490 N Syndicate St, St Paul, MN 55104
I agree. These two women make wonderful food. The lamb currie was great and had enough for another meal at home. It's not a quick stop but good food does take time. Support these women so they can overcome their setback. You will be pleased.
Not scary at all, two lovely women trying out the American dream and doing quit well at it. The Lamb Currie was around $13 but fed two and still took some home for later. Total bill for 2 with drinks and much to take home was $25. Service was slow so don't go there if your in a hurry.
Oh! I love that kind of food but I am unemployed and can't afford that much.
I was always so intrigued by the place as when I was working nearby I'd park there for Subway. But had never heard anything about the place from anyone I know, or here.
I am glad to hear it's yummy and want to go. Could I get in and out for $10, with water? Time is nothing. I have nothing better to do. I also have no prob waiting for good food.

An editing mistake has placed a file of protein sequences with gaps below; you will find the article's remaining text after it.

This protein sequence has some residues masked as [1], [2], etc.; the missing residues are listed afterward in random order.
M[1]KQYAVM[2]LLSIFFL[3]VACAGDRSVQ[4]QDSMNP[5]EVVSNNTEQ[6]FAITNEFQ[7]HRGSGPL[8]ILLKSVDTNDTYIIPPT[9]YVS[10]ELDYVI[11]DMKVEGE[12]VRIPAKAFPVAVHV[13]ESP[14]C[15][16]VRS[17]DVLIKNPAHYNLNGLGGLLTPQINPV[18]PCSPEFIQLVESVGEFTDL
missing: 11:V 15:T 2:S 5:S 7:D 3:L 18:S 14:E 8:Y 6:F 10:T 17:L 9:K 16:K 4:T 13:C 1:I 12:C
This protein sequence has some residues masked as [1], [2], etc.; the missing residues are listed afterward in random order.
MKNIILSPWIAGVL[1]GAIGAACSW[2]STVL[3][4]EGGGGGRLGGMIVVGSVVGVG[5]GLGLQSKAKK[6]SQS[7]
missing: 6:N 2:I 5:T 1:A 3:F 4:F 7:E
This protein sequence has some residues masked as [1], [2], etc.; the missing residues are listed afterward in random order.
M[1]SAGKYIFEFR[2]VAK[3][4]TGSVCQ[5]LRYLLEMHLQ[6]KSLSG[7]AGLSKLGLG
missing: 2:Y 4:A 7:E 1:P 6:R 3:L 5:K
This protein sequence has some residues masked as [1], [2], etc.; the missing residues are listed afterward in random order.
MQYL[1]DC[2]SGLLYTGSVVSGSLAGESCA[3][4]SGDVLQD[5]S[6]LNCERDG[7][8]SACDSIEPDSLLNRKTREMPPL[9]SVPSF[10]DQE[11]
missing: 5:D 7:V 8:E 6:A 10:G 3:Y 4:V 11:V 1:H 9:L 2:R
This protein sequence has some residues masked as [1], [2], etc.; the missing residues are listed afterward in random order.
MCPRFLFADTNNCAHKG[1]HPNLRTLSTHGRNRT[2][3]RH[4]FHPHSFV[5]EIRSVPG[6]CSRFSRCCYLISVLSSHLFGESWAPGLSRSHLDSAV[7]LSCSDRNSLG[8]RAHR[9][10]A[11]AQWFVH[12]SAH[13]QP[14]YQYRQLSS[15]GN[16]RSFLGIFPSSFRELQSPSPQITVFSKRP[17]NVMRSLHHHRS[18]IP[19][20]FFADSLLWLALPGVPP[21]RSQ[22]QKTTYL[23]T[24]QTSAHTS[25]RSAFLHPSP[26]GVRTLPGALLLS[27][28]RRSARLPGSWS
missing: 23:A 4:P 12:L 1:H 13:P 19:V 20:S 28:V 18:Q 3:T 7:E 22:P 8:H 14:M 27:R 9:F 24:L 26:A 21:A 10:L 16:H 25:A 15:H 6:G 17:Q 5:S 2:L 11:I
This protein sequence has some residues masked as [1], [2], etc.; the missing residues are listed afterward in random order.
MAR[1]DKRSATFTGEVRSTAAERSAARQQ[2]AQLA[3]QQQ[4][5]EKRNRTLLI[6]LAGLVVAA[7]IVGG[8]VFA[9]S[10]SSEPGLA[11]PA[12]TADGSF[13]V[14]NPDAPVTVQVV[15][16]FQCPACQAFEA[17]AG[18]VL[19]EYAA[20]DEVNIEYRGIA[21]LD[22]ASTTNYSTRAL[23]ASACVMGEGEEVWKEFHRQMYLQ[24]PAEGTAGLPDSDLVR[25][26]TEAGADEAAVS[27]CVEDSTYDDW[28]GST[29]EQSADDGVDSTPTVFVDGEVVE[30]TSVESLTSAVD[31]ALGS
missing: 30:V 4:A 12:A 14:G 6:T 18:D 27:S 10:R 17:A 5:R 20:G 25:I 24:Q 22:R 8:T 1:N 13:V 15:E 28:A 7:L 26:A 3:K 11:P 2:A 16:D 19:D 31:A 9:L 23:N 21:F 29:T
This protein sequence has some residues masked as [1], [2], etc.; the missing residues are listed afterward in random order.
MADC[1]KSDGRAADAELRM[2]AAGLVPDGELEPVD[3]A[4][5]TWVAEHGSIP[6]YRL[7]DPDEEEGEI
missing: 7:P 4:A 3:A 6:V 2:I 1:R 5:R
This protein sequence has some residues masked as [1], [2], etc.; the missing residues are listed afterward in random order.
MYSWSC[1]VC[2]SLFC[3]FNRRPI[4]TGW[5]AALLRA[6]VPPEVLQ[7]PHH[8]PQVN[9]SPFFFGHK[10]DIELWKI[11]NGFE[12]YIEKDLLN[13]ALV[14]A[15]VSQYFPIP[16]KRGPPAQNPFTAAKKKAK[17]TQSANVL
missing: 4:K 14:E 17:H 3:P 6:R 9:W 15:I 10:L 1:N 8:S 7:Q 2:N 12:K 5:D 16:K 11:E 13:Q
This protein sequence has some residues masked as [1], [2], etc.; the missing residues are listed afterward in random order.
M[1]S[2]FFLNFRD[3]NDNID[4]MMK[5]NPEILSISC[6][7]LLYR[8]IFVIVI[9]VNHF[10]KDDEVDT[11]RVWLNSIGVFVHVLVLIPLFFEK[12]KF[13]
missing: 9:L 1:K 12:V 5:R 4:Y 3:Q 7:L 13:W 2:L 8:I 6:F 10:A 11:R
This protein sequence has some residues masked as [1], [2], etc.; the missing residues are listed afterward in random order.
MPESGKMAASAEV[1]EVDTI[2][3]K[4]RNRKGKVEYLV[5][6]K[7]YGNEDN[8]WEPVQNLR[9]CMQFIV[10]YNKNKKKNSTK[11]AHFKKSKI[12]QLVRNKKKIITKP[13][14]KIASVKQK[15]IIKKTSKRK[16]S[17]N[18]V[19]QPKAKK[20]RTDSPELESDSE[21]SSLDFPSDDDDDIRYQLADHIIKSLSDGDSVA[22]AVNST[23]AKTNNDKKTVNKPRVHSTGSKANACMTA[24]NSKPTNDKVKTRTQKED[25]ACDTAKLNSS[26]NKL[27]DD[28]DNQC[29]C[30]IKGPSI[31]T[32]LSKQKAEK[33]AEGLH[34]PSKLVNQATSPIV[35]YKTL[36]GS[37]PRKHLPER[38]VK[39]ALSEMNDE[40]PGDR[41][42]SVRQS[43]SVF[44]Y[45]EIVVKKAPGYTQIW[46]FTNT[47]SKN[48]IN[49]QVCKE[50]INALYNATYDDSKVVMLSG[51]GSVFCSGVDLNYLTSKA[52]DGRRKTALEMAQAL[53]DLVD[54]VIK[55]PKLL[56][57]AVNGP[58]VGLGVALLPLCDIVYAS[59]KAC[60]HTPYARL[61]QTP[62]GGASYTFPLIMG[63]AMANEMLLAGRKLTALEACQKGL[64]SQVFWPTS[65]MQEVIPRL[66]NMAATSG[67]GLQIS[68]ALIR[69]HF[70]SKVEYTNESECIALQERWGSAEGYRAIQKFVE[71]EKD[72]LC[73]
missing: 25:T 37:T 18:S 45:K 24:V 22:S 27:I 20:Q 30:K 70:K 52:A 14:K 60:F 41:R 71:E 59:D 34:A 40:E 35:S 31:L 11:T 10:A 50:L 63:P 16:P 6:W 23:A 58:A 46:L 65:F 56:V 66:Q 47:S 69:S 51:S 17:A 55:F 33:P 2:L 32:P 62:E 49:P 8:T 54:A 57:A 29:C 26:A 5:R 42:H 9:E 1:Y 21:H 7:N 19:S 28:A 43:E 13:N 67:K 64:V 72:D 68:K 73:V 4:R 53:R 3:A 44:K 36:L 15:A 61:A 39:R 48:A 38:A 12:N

I am really glad Flamingo was brought up. I'm not a big Oriental foodie and thrilled to find another African-type restaurant so close.
I'll see what I can do.
We're going to go the next time we have a toddler-free meal. We'd ordinarily take her but it's hard to be two and understand that sometimes you have to wait a long time, patiently sitting, for the food to arrive! We read the Heavy Table write up as well and want to patronize them. And the food sounds great- we love East African.
So we finally made it to Flamingo. I have to say, I was expecting to want to like it more than I actually liked it-- that is to say, based on the Heavy Table article, it seemed like a worthy place to support, but I figured, if it was really good, I'd have heard about it before this, so it's probably just ok.